N.B. professor developing cheap method to make solar cell material

A heating system so powerful it gave its creator a sunburn from three metres away is being developed by a New Brunswick engineering professor as a method to sharply reduce the costs of making the carbon used in some solar cells.

See Full Article

Felipe Chibante says his "sun in a can" method of warming carbon at more than 5,000 degrees Celsius helps create the stable carbon 60 needed in more flexible forms of photovoltaic panels.

Potential products include solar house paint, shingles and even solar blinds and clothing.

Chibante and senior students at the University of New Brunswick created the system to heat baseball-sized lumps of plasma -- a form of matter composed of positively charged gas particles and free-floating negatively charged electrons -- at his home and later in a campus lab.

The chemist said in a telephone interview he was commissioned three years ago to look at ways to reduce the costs of producing the component Carbon 60, a very stable molecule shaped like a soccer ball, for use in solar cell systems.

He says the original goal was to reduce the $15,000 per kilogram cost of converting the rough carbon by 10 per cent.

But Chibante estimates the heating system -- which resembles three welding arcs converging in a single spot -- could slice the cost to less than $50 per kilogram for the highest priced component of carbon-based solar cells.

"It's a three-phase arc ... that allows us to enlarge the plasma with relatively small amounts of plasma. It gives us temperatures roughly equivalent to the surface of the sun," said the specialist in nanotechnologies.

The 52-year-old researcher says he first set up the system to operate in his garage.

He installed optical filters to watch the melting process but said the light from the plasma was so intense that he later noticed a sunburn on his neck.

An early version of the process features three white-hot arcs of flame and Chibante shouting in the background, "You know what, I think it's going to work!"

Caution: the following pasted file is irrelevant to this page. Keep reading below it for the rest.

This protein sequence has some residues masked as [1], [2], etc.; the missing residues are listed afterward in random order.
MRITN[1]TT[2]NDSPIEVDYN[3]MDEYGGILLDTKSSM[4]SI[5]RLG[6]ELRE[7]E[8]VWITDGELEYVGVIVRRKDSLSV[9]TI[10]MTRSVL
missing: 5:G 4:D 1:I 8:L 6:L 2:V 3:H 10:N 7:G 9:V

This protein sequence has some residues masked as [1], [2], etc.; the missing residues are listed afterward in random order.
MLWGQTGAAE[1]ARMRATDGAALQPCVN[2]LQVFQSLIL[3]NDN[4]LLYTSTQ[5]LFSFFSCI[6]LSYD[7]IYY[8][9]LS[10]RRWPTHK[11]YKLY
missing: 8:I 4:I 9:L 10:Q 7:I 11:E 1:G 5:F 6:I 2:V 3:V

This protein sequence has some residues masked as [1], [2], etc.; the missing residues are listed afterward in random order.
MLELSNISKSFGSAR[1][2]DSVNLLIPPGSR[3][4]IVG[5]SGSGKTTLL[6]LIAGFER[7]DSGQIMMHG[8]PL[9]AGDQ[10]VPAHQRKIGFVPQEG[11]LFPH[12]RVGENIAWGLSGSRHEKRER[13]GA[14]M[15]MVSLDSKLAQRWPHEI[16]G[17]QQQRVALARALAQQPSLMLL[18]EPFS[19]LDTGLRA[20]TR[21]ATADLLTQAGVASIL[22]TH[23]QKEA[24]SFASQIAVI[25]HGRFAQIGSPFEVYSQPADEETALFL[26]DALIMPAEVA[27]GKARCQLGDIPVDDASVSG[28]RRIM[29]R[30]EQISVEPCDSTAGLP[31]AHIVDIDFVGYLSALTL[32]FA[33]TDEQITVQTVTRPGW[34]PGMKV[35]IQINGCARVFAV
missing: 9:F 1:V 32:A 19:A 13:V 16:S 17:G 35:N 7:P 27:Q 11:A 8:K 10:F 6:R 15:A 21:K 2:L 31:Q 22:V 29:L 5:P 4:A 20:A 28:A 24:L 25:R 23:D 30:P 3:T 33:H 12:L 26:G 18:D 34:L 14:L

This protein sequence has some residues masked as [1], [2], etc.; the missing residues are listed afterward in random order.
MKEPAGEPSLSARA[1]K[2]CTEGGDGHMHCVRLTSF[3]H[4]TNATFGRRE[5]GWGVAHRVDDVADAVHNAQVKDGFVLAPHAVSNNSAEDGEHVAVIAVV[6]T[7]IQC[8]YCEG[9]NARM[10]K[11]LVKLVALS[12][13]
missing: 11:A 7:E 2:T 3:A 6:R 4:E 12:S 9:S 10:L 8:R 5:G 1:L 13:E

"Just from that little experiment ... I had a sunburn on my neck. When you have a sun just a few metres away you have a lot of light," he said.

The plasma is placed inside a container that can contain and cool the extremely hot material without exposing it to the air.

The conversion technology has the advantage of not using solvents and doesn't produce the carbon dioxide that other baking systems use, says Chibante.

He says the next stage is finding commercial partners who can help his team further develop the system, which was originally designed and patented by French researcher Laurent Fulcheri.

Chibante said he doesn't believe the carbon-based, thin-film solar cells will displace the silicon-based cells because they capture less energy.

But he nonetheless sees a future for the more flexible sheets of solar cells.

"You can make fibres, you can make photovoltaic threads and you get into wearable, portable forms of power that makes it more ubiquitous rather than having to carry a big, rigid structure," he said.

The researcher says the agreement earlier this month in Paris among 200 countries to begin reducing the use of fossil fuels and slow global warming may help his work.

"Solar energy will help mitigate or offset the rise in the earth's surface temperature because it reduces dependency on fossil fuels and supports the Paris agreement," he said.



Advertisements

Latest Tech & Science News

  • Fukushima reactor briefly loses cooling during inspection

    Tech & Science CTV News